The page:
Paycheck and Arbitration “Fairness” Legislation May Create Major Employer Headaches

May 14, 2009

Two pieces of legislation are currently pending in Congress that may create significant developments in the employer-employee relationship. First, the Paycheck Fairness Act (H.R. 12 and S. 182) would amend the Equal Pay Act in order to create new damages and causes of action while removing impediments for employees to bring suits. Second, the Arbitration Fairness Act of 2009 (H.R. 1020 and S. 931) would amend the Federal Arbitration Act so that mandatory arbitration clauses in employment, consumer and franchise agreements are unenforceable. Each new piece of legislation, if enacted in its current form, could usher in a new era in employment-related litigation that is decidedly pro-employee.

The Paycheck Fairness Act

The Paycheck Fairness Act is major legislation that seeks to amend the Equal Pay Act of 1963 (EPA). The Paycheck Fairness Act passed the house on January 9, 2009. One day earlier, it was introduced in the Senate by then Senator Hillary Clinton (D-NY). Currently, it is pending on the Senate Legislative Calendar. Specifically, the Paycheck Fairness Act would make the following changes to the EPA:

  • Bar retaliation against workers who share information about wages with other employees;
  • Allow for compensatory and punitive damages;
  • Allow for opt-out class actions (as opposed to the current opt-in collective actions under the Fair Labor Standards Act, 29 U.S.C. § 216(b)); and
  • Narrow the “any factor other than sex” affirmative defense by requiring employer-proffered rationales for pay disparity to be job-related, bona fide factors linked to business necessities.

The Paycheck Fairness Act, especially when combined with the recently-passed Lilly Ledbetter Fair Pay Act (see 1/30/09 article), could trigger a wave of individual and collective wage-and-hour actions. Moreover, these bills should encourage employers to take appropriate measures to ensure their compensation policies and procedures are updated and being implemented properly. Employers also should start looking more closely at their compensation structure (preferably in a privileged context) to ensure that any disparity is based on bone-fide factors related to business necessity.

The Arbitration Fairness Act of 2009

On April 1, 2009, the Supreme Court of the United States ruled in the case of 14 Penn Plaza LLC v. Pyett (07-581) that mandatory arbitration clauses with respect to ADEA claims are enforceable (see 4/2/09 article). In direct response to that decision and the increasing willingness of many courts to enforce mandatory arbitration agreements, Congress has begun an attempt to overturn 14 Penn Plaza and other precedent favoring arbitration.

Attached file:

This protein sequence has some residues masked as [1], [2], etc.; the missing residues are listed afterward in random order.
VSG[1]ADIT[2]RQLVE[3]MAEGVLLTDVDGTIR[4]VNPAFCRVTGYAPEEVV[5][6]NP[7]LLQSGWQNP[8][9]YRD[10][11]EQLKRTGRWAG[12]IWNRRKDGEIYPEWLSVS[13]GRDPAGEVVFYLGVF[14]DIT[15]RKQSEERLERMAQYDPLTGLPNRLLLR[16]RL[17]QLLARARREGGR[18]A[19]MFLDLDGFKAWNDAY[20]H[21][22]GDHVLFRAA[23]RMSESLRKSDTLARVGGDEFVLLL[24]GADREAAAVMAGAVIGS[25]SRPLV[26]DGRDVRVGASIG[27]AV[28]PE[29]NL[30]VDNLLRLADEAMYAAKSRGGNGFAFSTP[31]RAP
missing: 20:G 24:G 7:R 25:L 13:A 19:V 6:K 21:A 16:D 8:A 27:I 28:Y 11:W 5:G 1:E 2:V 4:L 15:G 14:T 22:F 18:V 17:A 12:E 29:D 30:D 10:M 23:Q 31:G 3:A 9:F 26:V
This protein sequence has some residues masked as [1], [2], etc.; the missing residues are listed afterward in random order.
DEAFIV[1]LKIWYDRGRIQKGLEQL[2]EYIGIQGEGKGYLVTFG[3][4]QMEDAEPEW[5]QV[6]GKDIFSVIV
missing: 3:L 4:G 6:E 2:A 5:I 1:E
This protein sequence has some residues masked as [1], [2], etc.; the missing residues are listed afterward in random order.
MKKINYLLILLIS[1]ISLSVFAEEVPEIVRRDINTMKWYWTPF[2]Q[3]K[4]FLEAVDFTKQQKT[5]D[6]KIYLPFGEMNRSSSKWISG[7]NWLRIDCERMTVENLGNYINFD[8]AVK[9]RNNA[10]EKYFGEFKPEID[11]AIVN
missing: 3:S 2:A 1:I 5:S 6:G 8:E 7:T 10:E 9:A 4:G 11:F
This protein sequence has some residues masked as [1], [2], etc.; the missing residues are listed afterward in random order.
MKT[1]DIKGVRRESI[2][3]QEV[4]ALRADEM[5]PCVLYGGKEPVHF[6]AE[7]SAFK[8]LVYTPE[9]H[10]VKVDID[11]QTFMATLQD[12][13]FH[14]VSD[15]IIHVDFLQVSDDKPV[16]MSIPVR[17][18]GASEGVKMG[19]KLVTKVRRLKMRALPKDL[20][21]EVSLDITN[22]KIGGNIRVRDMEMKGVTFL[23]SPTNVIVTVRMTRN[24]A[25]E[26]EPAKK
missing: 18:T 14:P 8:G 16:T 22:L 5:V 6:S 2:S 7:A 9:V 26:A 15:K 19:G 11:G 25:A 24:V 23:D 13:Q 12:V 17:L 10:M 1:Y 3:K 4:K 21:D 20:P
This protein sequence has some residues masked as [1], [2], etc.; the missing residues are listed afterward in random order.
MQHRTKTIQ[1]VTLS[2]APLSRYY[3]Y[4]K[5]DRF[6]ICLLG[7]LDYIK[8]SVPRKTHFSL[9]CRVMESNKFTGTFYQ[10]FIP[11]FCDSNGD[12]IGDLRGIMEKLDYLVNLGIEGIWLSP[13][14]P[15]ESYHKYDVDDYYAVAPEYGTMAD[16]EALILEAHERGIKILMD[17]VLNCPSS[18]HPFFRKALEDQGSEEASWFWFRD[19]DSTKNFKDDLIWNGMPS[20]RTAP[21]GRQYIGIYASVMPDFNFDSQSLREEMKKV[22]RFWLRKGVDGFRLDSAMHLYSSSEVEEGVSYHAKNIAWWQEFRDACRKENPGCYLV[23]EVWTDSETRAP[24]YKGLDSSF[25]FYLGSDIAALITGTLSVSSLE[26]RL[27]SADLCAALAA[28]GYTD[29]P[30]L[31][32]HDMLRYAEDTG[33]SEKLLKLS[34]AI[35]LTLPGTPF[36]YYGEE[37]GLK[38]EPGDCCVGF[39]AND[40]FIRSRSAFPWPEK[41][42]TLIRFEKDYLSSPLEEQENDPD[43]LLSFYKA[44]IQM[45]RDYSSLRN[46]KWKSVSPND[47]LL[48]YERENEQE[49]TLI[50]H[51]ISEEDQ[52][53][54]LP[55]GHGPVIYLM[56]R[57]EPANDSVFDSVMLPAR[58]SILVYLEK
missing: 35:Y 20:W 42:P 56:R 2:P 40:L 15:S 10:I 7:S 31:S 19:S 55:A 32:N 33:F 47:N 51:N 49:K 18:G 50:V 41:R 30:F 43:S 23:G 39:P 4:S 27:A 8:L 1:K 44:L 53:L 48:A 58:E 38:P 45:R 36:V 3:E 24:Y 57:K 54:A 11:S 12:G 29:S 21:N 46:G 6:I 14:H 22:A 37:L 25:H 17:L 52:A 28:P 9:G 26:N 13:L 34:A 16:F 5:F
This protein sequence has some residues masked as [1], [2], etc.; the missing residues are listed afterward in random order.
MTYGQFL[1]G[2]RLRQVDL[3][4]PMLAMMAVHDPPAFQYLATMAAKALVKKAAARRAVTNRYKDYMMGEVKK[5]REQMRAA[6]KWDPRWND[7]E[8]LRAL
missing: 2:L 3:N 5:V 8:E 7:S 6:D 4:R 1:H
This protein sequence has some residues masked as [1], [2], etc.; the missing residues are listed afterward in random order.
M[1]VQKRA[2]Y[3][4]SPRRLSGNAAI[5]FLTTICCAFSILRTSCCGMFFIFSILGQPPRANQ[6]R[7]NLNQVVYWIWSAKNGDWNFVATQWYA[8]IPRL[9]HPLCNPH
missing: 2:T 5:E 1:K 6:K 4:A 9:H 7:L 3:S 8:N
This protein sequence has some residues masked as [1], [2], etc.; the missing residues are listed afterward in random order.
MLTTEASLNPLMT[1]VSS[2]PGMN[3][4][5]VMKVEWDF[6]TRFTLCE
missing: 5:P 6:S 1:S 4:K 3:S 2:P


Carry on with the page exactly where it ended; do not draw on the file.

On February 12, 2009, Rep. Hank Johnson (D-Ga.) introduced the Arbitration Fairness Act of 2009 in the House. Currently, this bill has been referred to the House Subcommittee on Commercial and Administrative Law. Not to be outdone, on April 29, 2009, Sen. Russ Feingold (D-Wis.) introduced an almost identical version of the bill in the Senate, also called the Arbitration Fairness Act of 2009. Currently, this bill has been referred to the Senate Committee on the Judiciary.

Substantively, the Arbitration Fairness Act of 2009 seeks to make pre-dispute mandatory arbitration provisions contained in employment, consumer and franchise agreements unenforceable. However, mandatory arbitration clauses in employment agreements entered into before enactment of the Arbitration Fairness Act would still be enforceable. Finally, pre-dispute arbitration clauses in collective bargaining agreements unrelated to an employee’s ability to seek judicial enforcement for discrimination claims would still be enforceable.

Enactment of this legislation would drastically alter the employment landscape, as employers would no longer be allowed to include arbitration clauses in employment agreements. Instead, if an employer prefers the arbitral forum, it would have to wait until after a dispute arises and then seek an agreement with the employee to resolve the matter in arbitration.

McGuireWoods will continue to monitor these developments and provide further updates as these and other employment-related legislation come closer to enactment. For further information regarding pending legislation in Congress or for assistance in analyzing your current compensation and arbitration options, please contact the authors or any member of McGuireWoods’ Labor & Employment or Employee Benefits teams.